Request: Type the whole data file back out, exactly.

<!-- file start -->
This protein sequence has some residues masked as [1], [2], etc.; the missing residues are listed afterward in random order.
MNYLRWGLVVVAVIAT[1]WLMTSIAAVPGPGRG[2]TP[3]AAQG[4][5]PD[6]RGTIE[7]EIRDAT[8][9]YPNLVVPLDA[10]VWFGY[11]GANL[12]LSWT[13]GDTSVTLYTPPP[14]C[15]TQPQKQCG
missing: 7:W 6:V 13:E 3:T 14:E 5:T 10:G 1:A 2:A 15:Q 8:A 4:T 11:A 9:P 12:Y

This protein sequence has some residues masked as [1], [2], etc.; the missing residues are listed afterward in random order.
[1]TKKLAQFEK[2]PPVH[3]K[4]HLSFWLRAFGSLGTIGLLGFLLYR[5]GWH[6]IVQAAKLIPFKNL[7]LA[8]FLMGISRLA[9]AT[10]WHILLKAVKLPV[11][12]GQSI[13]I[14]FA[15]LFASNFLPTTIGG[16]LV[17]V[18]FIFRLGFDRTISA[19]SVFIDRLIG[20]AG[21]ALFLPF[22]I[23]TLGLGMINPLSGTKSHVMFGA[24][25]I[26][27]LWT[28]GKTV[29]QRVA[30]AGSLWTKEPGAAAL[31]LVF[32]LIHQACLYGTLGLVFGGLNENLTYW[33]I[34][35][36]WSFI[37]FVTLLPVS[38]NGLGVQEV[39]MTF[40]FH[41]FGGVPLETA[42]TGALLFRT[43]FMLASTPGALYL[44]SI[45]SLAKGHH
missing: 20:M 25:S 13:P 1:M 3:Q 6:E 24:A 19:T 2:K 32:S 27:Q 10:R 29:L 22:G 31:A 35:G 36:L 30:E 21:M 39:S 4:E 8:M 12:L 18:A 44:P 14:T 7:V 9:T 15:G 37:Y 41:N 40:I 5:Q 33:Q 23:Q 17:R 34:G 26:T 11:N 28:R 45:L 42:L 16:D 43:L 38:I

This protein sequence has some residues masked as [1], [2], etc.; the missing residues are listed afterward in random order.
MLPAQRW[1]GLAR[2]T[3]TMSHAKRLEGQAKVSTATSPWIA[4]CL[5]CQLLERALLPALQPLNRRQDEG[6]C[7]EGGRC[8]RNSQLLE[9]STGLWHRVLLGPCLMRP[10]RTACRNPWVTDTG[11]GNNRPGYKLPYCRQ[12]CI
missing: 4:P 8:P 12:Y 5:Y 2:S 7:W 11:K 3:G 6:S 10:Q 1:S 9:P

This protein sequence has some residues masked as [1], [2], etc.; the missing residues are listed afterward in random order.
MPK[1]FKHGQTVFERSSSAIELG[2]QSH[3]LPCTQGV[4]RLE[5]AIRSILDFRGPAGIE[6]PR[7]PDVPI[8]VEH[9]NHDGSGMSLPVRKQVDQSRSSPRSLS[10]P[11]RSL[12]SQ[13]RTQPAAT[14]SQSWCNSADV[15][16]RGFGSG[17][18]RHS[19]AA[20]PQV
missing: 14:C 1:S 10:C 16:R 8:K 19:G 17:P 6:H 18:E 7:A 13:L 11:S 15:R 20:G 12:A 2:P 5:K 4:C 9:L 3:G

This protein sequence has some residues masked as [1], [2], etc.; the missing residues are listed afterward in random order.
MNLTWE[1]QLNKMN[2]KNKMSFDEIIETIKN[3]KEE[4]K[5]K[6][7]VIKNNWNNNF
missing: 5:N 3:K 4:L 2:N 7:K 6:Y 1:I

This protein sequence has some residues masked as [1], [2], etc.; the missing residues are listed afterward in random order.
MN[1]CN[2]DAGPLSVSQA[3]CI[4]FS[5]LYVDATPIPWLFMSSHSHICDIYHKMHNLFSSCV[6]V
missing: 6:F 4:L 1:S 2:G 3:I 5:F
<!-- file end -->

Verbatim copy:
This protein sequence has some residues masked as [1], [2], etc.; the missing residues are listed afterward in random order.
MNYLRWGLVVVAVIAT[1]WLMTSIAAVPGPGRG[2]TP[3]AAQG[4][5]PD[6]RGTIE[7]EIRDAT[8][9]YPNLVVPLDA[10]VWFGY[11]GANL[12]LSWT[13]GDTSVTLYTPPP[14]C[15]TQPQKQCG
missing: 7:W 6:V 13:E 3:T 14:E 5:T 10:G 1:A 2:A 15:Q 8:A 4:T 11:A 9:P 12:Y

This protein sequence has some residues masked as [1], [2], etc.; the missing residues are listed afterward in random order.
[1]TKKLAQFEK[2]PPVH[3]K[4]HLSFWLRAFGSLGTIGLLGFLLYR[5]GWH[6]IVQAAKLIPFKNL[7]LA[8]FLMGISRLA[9]AT[10]WHILLKAVKLPV[11][12]GQSI[13]I[14]FA[15]LFASNFLPTTIGG[16]LV[17]V[18]FIFRLGFDRTISA[19]SVFIDRLIG[20]AG[21]ALFLPF[22]I[23]TLGLGMINPLSGTKSHVMFGA[24][25]I[26][27]LWT[28]GKTV[29]QRVA[30]AGSLWTKEPGAAAL[31]LVF[32]LIHQACLYGTLGLVFGGLNENLTYW[33]I[34][35][36]WSFI[37]FVTLLPVS[38]NGLGVQEV[39]MTF[40]FH[41]FGGVPLETA[42]TGALLFRT[43]FMLASTPGALYL[44]SI[45]SLAKGHH
missing: 20:M 25:S 13:P 1:M 3:Q 6:E 24:A 19:T 2:K 32:S 27:Q 10:R 29:L 22:G 31:A 35:G 36:L 30:E 21:M 39:S 4:E 8:M 12:L 18:A 44:P 14:T 7:V 9:T 15:G 37:Y 41:N 40:I 5:Q 33:Q 23:Q 17:R 34:G 26:T 11:N 28:R 45:L 42:L 16:D 43:L 38:I

This protein sequence has some residues masked as [1], [2], etc.; the missing residues are listed afterward in random order.
MLPAQRW[1]GLAR[2]T[3]TMSHAKRLEGQAKVSTATSPWIA[4]CL[5]CQLLERALLPALQPLNRRQDEG[6]C[7]EGGRC[8]RNSQLLE[9]STGLWHRVLLGPCLMRP[10]RTACRNPWVTDTG[11]GNNRPGYKLPYCRQ[12]CI
missing: 4:P 8:P 12:Y 5:Y 2:S 7:W 11:K 3:G 6:S 10:Q 1:S 9:P

This protein sequence has some residues masked as [1], [2], etc.; the missing residues are listed afterward in random order.
MPK[1]FKHGQTVFERSSSAIELG[2]QSH[3]LPCTQGV[4]RLE[5]AIRSILDFRGPAGIE[6]PR[7]PDVPI[8]VEH[9]NHDGSGMSLPVRKQVDQSRSSPRSLS[10]P[11]RSL[12]SQ[13]RTQPAAT[14]SQSWCNSADV[15][16]RGFGSG[17][18]RHS[19]AA[20]PQV
missing: 14:C 1:S 10:C 16:R 8:K 19:G 17:P 6:H 18:E 7:A 13:L 11:S 15:R 20:G 12:A 2:P 5:K 4:C 9:L 3:G

This protein sequence has some residues masked as [1], [2], etc.; the missing residues are listed afterward in random order.
MNLTWE[1]QLNKMN[2]KNKMSFDEIIETIKN[3]KEE[4]K[5]K[6][7]VIKNNWNNNF
missing: 5:N 3:K 4:L 2:N 7:K 6:Y 1:I

This protein sequence has some residues masked as [1], [2], etc.; the missing residues are listed afterward in random order.
MN[1]CN[2]DAGPLSVSQA[3]CI[4]FS[5]LYVDATPIPWLFMSSHSHICDIYHKMHNLFSSCV[6]V
missing: 6:F 4:L 1:S 2:G 3:I 5:F